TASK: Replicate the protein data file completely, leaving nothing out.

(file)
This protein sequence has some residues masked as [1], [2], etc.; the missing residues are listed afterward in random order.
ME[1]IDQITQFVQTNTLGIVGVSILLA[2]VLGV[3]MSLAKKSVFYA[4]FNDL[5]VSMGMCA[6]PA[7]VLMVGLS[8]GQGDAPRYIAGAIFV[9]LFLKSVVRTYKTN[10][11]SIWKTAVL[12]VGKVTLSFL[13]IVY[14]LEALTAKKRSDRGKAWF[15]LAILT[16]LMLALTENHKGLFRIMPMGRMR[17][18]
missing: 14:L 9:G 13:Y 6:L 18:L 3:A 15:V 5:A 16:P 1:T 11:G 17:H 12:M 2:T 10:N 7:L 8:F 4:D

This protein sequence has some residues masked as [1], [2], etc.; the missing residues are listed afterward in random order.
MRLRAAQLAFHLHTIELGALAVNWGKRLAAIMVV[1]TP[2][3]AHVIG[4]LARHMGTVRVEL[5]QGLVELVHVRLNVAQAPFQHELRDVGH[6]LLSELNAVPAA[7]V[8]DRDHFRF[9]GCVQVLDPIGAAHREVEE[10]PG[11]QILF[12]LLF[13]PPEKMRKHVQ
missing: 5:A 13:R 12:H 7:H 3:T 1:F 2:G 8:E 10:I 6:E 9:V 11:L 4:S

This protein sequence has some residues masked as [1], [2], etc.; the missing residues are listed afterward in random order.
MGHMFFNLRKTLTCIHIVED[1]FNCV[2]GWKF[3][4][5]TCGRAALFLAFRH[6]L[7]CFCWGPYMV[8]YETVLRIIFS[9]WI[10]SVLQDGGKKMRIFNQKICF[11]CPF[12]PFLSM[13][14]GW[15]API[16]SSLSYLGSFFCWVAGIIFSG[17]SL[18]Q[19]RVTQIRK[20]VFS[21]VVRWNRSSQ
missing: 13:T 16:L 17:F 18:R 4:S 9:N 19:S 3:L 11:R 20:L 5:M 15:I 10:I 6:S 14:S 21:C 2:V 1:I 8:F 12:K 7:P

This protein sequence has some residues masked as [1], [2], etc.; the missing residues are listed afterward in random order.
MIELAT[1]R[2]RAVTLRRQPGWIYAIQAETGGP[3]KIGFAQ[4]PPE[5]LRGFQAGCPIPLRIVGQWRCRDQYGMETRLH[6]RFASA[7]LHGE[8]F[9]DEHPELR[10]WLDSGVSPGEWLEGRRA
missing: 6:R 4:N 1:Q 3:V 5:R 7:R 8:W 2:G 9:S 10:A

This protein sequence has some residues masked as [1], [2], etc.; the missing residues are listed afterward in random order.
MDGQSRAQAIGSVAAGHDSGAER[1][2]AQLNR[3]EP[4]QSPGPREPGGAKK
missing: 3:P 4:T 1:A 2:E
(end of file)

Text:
This protein sequence has some residues masked as [1], [2], etc.; the missing residues are listed afterward in random order.
ME[1]IDQITQFVQTNTLGIVGVSILLA[2]VLGV[3]MSLAKKSVFYA[4]FNDL[5]VSMGMCA[6]PA[7]VLMVGLS[8]GQGDAPRYIAGAIFV[9]LFLKSVVRTYKTN[10][11]SIWKTAVL[12]VGKVTLSFL[13]IVY[14]LEALTAKKRSDRGKAWF[15]LAILT[16]LMLALTENHKGLFRIMPMGRMR[17][18]
missing: 14:L 9:G 13:Y 6:L 18:L 3:A 15:V 5:A 16:P 1:T 11:G 17:H 12:M 2:T 10:N 7:L 8:F 4:D

This protein sequence has some residues masked as [1], [2], etc.; the missing residues are listed afterward in random order.
MRLRAAQLAFHLHTIELGALAVNWGKRLAAIMVV[1]TP[2][3]AHVIG[4]LARHMGTVRVEL[5]QGLVELVHVRLNVAQAPFQHELRDVGH[6]LLSELNAVPAA[7]V[8]DRDHFRF[9]GCVQVLDPIGAAHREVEE[10]PG[11]QILF[12]LLF[13]PPEKMRKHVQ
missing: 5:A 13:R 12:H 7:H 3:T 1:F 2:G 8:E 10:I 6:E 9:V 11:L 4:S

This protein sequence has some residues masked as [1], [2], etc.; the missing residues are listed afterward in random order.
MGHMFFNLRKTLTCIHIVED[1]FNCV[2]GWKF[3][4][5]TCGRAALFLAFRH[6]L[7]CFCWGPYMV[8]YETVLRIIFS[9]WI[10]SVLQDGGKKMRIFNQKICF[11]CPF[12]PFLSM[13][14]GW[15]API[16]SSLSYLGSFFCWVAGIIFSG[17]SL[18]Q[19]RVTQIRK[20]VFS[21]VVRWNRSSQ
missing: 13:T 16:L 17:F 18:R 4:S 9:N 19:S 3:L 11:R 20:L 5:M 15:I 10:I 6:S 14:S 21:C 2:V 1:I 8:F 12:K 7:P

This protein sequence has some residues masked as [1], [2], etc.; the missing residues are listed afterward in random order.
MIELAT[1]R[2]RAVTLRRQPGWIYAIQAETGGP[3]KIGFAQ[4]PPE[5]LRGFQAGCPIPLRIVGQWRCRDQYGMETRLH[6]RFASA[7]LHGE[8]F[9]DEHPELR[10]WLDSGVSPGEWLEGRRA
missing: 6:R 4:N 1:Q 3:V 5:R 7:R 8:W 2:G 9:S 10:A

This protein sequence has some residues masked as [1], [2], etc.; the missing residues are listed afterward in random order.
MDGQSRAQAIGSVAAGHDSGAER[1][2]AQLNR[3]EP[4]QSPGPREPGGAKK
missing: 3:P 4:T 1:A 2:E